Consignment: There are a few stores like Quimby's in Chicago and Atomic Books in Baltimore that have made it their mission to carry a wide selection of zines and comix. Occasionally they will buy them outright, but primarily they are taken on consignment, meaning they will pay you for the copies they've sold and return the ones they haven't. Usually they pay 60 percent of the cover price and return whole copies. When dealing with stores, you may find it necessary to follow up on how your zine is doing, and when you can expect payment.
Give 'Em Away: The other distribution option is to leave stacks of your zine at stores and restaurants. The advantages are that you don't have to deal with collecting money and your chances of selling advertising are greatly increased. Advertisers may figure they can at least be sure people will see your publication and, possibly, their ad. Of course, unless you have money to throw away or are able to scam free printing, giving your publication away makes it all the more incumbent to sell advertising, an occupation that's only slightly smellier than cleaning sewers.


Getting It Free: It's no coincidence that a large number of zine publishers work in copy shops or know someone who does. Especially now that most copy shops have all the desktop publishing tools you need. Employee discounts can be incredibly liberal depending on how closely the boss keeps track of things. Many office jobs also provide access to excellent photocopying machines, so you might consider temping.
Selling It: Another thing to look for when you're checking out other zines on the newsstand and in review zines is pricing. Nothing will kill your sales faster than being overpriced. Conversely, the lower your cover price, the more likely consumers will buy your wares. If you're selling copies through mail order, you only need to account for how much your zine cost you to produce and its mailing cost, but if you're selling it through distributors and stores, you have to expect to collect about half the cover price. It is extremely rare for a publication to make back even its costs solely from sales.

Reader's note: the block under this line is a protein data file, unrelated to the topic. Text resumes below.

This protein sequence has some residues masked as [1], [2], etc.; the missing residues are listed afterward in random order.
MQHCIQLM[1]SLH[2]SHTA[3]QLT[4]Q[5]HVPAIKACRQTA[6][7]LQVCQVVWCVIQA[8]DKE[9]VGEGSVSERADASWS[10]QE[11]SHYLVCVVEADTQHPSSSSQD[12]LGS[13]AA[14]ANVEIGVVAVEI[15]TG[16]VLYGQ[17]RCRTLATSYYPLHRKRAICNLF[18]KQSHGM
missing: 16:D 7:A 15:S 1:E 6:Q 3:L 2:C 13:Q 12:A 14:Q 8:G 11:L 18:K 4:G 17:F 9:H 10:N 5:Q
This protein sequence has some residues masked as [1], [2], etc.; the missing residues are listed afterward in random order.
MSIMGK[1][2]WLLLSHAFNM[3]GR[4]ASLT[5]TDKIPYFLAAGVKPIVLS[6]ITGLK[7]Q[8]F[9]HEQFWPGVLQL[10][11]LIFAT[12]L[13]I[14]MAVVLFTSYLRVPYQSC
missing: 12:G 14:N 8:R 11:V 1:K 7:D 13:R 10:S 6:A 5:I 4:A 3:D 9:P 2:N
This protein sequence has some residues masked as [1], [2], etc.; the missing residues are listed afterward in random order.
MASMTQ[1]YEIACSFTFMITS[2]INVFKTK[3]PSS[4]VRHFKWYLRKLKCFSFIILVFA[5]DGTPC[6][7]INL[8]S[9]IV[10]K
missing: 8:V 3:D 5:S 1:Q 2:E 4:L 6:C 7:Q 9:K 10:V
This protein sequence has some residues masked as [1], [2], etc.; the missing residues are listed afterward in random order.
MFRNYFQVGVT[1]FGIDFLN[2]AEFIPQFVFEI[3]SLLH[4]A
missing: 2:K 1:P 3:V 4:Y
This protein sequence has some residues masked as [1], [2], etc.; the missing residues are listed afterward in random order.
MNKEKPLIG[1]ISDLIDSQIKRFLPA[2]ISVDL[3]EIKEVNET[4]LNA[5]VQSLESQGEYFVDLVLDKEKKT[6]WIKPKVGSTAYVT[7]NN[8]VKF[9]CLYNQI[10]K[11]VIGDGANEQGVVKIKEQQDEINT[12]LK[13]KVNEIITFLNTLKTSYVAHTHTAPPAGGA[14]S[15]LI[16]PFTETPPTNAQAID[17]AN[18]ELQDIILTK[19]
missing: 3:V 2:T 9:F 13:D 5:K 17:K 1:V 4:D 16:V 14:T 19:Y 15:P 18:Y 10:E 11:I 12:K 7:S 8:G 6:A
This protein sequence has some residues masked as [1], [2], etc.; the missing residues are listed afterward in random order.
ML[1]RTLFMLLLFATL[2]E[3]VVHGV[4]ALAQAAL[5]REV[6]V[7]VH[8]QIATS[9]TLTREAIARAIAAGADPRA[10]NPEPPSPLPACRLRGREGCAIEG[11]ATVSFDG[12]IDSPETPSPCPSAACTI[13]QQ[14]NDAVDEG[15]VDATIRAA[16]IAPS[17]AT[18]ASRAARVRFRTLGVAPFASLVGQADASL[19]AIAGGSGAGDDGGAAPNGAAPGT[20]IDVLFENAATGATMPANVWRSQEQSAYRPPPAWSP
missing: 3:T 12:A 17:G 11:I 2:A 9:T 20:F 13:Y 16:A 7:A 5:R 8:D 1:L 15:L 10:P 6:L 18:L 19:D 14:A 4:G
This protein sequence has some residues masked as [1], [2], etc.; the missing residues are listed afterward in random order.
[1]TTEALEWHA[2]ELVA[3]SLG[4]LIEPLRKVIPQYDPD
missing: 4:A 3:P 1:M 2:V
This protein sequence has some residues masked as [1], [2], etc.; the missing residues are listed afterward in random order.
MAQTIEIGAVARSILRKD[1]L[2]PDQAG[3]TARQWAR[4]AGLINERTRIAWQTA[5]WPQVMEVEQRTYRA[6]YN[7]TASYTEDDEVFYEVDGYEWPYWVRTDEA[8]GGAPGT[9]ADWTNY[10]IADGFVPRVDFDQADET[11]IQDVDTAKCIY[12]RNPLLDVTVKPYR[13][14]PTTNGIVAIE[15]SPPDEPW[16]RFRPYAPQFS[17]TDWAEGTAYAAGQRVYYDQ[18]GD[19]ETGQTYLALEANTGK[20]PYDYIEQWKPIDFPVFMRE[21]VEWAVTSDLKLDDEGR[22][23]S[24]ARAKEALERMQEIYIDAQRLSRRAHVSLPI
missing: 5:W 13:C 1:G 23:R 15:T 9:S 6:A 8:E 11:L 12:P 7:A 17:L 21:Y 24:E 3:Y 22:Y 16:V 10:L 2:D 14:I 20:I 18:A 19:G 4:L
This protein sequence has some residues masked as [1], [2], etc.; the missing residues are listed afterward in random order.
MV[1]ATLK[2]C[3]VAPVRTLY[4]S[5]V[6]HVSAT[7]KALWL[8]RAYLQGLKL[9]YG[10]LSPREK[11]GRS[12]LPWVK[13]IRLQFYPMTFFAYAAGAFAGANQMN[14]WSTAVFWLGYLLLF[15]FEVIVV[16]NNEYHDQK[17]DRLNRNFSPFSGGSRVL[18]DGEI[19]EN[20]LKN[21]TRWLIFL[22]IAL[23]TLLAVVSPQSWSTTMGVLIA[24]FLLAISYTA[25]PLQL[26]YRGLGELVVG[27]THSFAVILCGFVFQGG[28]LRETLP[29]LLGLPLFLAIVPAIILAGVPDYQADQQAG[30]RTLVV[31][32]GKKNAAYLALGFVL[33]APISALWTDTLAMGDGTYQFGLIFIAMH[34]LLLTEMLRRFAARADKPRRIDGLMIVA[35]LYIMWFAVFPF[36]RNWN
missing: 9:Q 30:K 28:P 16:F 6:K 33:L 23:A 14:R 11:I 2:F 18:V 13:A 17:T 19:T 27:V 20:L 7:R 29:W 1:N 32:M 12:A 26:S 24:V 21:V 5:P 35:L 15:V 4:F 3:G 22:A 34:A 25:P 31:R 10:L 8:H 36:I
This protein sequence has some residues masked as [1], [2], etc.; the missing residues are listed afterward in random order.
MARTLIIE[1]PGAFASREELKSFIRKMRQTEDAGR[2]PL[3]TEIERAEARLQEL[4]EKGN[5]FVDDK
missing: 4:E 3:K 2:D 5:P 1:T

Advertising: Selling ads takes more time and energy than zine production, and it requires a motivated person who likes to kiss butt. Unfortunately, record labels are the only major buyers of ads in zines, which is why so many publishers print at least a few music reviews. Reviews are the primary way that zines can attract advertisers. For instance, video distributors usually place their ads in zines with film reviews and coverage.
If your publication is locally oriented, and especially if it is distributed free, you have a better chance of getting retailers, restaurants and other businesses to buy space. Of course, the greater your distribution, the more you can charge for ads. Bartering and trading for ads is always more appealing to potential advertisers, and it can be just as profitable. I've heard of some publishers who have so much restaurant credit from ads, they never have to buy a meal. Bon appetit.

Steven Svymbersky is the former owner of Quimby's.